White Sox

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White Sox

Original plans called for him to be added to the 40-man roster in the offseason, but Omar Narvaez has accelerated those with his play.

Though he has only appeared in eight games since arriving last month, the White Sox’ rookie catcher has impressed. Not only has he lived up to the scouting report as a reliable backstop whom pitchers like to throw, Narvaez has proven to be a difficult out in a small sample of plate appearances. Given his inexperience, the White Sox weren’t certain what they’d receive when they promoted Narvaez, who’d never played above Single-A before this season.

It’s safe to say that Narvaez, who is hitting .409/.552/.455 and has reached base in all eight games, has exceeded the team’s hopes and has earned more playing time.

“Frankly, none of us really knew exactly what to expect,” general manager Rick Hahn said. “He’s really impressed us.

“He has probably accelerated our internal timeline of when we were thinking he probably could contribute by what he’s done over the last several weeks.”

A minor-league Rule 5 draft pick in 2013, Narvaez went to big league camp in spring and made a nice impression on the staff when he appeared in four games and reached base five times in 10 plate appearances. But because he’d never before played above Single-A, Narvaez started the season at Double-A Birmingham and was fifth on the White Sox’ catching depth chart behind Dioner Navarro, Alex Avila, Hector Sanchez and Kevan Smith.

 

It was only after multiple injuries to Avila and Smith, as well as the club losing Sanchez to a waiver claim, that Narvaez reached the majors. He arrived July 6 when Avila went on the disabled list with a hamstring injury and didn’t play for seven games.

Narvaez doubled in his first major league at-bat on July 17 and later scored a run, which snapped a 34-inning scoreless streak for the White Sox. Since then, Narvaez has played eight times in 27 games and he’s reached base in each one.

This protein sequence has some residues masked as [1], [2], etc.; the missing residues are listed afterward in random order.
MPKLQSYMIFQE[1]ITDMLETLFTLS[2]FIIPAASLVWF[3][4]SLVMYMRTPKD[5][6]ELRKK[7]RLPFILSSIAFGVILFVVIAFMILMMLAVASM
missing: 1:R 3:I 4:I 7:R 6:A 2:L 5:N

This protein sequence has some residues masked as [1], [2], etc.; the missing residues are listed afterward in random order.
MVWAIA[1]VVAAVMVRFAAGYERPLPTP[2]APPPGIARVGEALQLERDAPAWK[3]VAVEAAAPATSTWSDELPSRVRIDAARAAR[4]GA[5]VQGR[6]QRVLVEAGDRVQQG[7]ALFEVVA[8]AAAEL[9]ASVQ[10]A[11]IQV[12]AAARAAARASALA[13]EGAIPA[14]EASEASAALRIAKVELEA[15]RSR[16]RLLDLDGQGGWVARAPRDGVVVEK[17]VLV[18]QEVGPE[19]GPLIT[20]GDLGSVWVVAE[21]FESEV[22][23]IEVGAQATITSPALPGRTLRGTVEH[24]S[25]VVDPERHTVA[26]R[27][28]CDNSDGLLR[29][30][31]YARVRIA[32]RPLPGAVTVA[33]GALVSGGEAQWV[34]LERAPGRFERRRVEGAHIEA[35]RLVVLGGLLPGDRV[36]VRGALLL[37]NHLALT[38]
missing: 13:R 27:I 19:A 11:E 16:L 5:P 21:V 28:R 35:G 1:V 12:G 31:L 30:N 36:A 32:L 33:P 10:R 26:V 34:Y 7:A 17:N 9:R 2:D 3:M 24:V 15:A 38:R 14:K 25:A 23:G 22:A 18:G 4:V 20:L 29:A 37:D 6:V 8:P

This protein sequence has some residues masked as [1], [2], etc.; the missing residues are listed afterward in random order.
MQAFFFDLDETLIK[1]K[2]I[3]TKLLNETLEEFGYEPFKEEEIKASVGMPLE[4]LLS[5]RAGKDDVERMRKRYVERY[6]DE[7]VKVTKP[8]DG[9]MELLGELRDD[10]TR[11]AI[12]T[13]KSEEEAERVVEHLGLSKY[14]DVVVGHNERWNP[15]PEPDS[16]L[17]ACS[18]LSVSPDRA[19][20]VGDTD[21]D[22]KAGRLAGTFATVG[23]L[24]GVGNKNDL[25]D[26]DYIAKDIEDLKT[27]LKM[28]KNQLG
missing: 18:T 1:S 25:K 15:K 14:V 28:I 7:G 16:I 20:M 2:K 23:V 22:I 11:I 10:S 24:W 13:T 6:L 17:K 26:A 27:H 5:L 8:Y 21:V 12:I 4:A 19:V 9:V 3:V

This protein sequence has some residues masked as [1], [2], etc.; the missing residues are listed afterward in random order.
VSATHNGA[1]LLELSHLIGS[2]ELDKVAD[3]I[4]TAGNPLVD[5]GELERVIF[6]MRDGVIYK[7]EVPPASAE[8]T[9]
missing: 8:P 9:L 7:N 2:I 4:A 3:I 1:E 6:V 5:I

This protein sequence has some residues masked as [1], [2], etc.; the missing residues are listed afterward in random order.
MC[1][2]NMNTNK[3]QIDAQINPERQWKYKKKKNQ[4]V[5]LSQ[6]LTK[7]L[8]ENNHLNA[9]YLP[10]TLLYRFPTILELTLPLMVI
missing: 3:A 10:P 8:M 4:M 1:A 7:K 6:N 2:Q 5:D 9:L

“O’s been swinging it pretty good,” manager Robin Ventura said. “He has earned the right.

“Everywhere he’s been he’s been a good receiver that can throw. But right now he’s also offensively doing some pretty good things, too. When you’re up here and it looks like a professional at-bat and an educated at-bat you earn the right to keep playing.”

Even though he has hit, Narvaez said the glove is where his focus remains. Originally signed as an amateur free agent by the Tampa Bay Rays in 2008, Narvaez isn’t as concerned with hitting as much as being a good defender and game caller.

“I always try to concentrate catching-wise,” Narvaez said. “I don’t worry about too much hitting. My goal is to keep my defense strong …

“If you hit, it’s just a plus.”

Bullpen catcher Mark Salas said Narvaez is quiet behind the plate, meaning he doesn’t move around much and offers pitchers a nice target with the glove. He also receives the ball well, Salas said.

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Pitcher Carlos Rodon agrees with Salas and said he has quickly developed a nice rapport with Narvaez. Narvaez has caught each of Rodon’s three starts since he returned from the DL late last month (Rodon has a 3.44 ERA in that span) and the two also briefly worked together at Single-A Winston-Salem in 2014. In those two games, Rodon allowed an unearned run and struck out 10 in 6 2/3 innings. As much as Rodon likes throwing to Navarro and Avila, he hopes the White Sox keep Narvaez around when the latter comes off the DL.

“We’re always on the same page,” Rodon said. “Don’t get me wrong, the other guys are great. They’re awesome, excellent. But I just feel really comfortable with Omar. He just calls well.

I just see the glove big. I’m just comfortable with him.”

The club has grown more comfortable with Narvaez, too.

Both Navarro and Avila are free agents after this season, which could lead to another transition behind the plate. There’s belief that if Narvaez continues to perform he could earn a role as the club’s backup catcher in 2017. Not bad considering how far down Narvaez began the season on the depth chart.

 

“Omar has done an outstanding job based strictly on the fact that he had about 60 games above A-ball before we called him up to the big leagues,” Hahn said. “You never like to have injuries. If there’s ever any silver lining to any of this, it’s that it gives some young guys the opportunity to prove themselves at the big league level and Omar certainly has taken advantage of his shot.”